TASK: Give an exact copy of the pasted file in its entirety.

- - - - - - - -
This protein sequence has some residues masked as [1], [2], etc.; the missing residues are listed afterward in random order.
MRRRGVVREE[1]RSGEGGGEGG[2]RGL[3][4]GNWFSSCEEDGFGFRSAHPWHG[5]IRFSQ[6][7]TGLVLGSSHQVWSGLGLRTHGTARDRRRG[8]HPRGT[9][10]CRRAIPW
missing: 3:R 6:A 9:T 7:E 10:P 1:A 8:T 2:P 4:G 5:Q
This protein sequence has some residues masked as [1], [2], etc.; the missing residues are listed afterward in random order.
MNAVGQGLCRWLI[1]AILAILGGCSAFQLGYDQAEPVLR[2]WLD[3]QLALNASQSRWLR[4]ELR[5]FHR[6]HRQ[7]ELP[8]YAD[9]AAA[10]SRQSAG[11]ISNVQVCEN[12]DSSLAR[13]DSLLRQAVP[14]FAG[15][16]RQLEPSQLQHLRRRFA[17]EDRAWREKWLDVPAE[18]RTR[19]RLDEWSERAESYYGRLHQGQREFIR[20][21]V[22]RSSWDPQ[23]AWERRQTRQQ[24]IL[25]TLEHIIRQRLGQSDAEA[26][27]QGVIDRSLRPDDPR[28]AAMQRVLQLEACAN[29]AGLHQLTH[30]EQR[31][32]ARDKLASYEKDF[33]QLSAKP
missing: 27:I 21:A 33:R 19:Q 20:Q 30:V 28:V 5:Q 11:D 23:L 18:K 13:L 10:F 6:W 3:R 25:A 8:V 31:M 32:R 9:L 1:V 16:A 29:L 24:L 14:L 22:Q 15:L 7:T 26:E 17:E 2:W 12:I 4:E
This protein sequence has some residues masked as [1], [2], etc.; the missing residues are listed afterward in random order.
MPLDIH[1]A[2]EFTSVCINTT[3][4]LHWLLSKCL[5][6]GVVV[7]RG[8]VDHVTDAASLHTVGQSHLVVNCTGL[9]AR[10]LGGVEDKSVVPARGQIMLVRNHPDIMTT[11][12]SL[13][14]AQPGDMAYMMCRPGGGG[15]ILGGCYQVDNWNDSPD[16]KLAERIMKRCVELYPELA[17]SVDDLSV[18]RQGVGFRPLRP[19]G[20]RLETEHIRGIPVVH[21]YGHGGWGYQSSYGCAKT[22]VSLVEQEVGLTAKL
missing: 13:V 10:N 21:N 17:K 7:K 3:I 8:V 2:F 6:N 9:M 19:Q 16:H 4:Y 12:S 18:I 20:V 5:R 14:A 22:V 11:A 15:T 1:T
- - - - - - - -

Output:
This protein sequence has some residues masked as [1], [2], etc.; the missing residues are listed afterward in random order.
MRRRGVVREE[1]RSGEGGGEGG[2]RGL[3][4]GNWFSSCEEDGFGFRSAHPWHG[5]IRFSQ[6][7]TGLVLGSSHQVWSGLGLRTHGTARDRRRG[8]HPRGT[9][10]CRRAIPW
missing: 3:R 6:A 9:T 7:E 10:P 1:A 8:T 2:P 4:G 5:Q
This protein sequence has some residues masked as [1], [2], etc.; the missing residues are listed afterward in random order.
MNAVGQGLCRWLI[1]AILAILGGCSAFQLGYDQAEPVLR[2]WLD[3]QLALNASQSRWLR[4]ELR[5]FHR[6]HRQ[7]ELP[8]YAD[9]AAA[10]SRQSAG[11]ISNVQVCEN[12]DSSLAR[13]DSLLRQAVP[14]FAG[15][16]RQLEPSQLQHLRRRFA[17]EDRAWREKWLDVPAE[18]RTR[19]RLDEWSERAESYYGRLHQGQREFIR[20][21]V[22]RSSWDPQ[23]AWERRQTRQQ[24]IL[25]TLEHIIRQRLGQSDAEA[26][27]QGVIDRSLRPDDPR[28]AAMQRVLQLEACAN[29]AGLHQLTH[30]EQR[31][32]ARDKLASYEKDF[33]QLSAKP
missing: 27:I 21:A 33:R 19:Q 20:Q 30:V 28:V 5:Q 11:D 23:L 18:K 13:L 10:F 6:W 3:R 25:A 8:V 31:M 32:R 9:L 1:V 16:A 29:L 24:L 14:L 22:Q 15:L 7:T 26:E 17:E 2:W 12:I 4:E
This protein sequence has some residues masked as [1], [2], etc.; the missing residues are listed afterward in random order.
MPLDIH[1]A[2]EFTSVCINTT[3][4]LHWLLSKCL[5][6]GVVV[7]RG[8]VDHVTDAASLHTVGQSHLVVNCTGL[9]AR[10]LGGVEDKSVVPARGQIMLVRNHPDIMTT[11][12]SL[13][14]AQPGDMAYMMCRPGGGG[15]ILGGCYQVDNWNDSPD[16]KLAERIMKRCVELYPELA[17]SVDDLSV[18]RQGVGFRPLRP[19]G[20]RLETEHIRGIPVVH[21]YGHGGWGYQSSYGCAKT[22]VSLVEQEVGLTAKL
missing: 13:V 10:N 21:N 17:K 7:K 3:I 8:V 2:F 6:N 9:M 19:Q 16:H 4:Y 12:S 18:I 20:V 5:R 14:A 22:V 11:A 15:T 1:T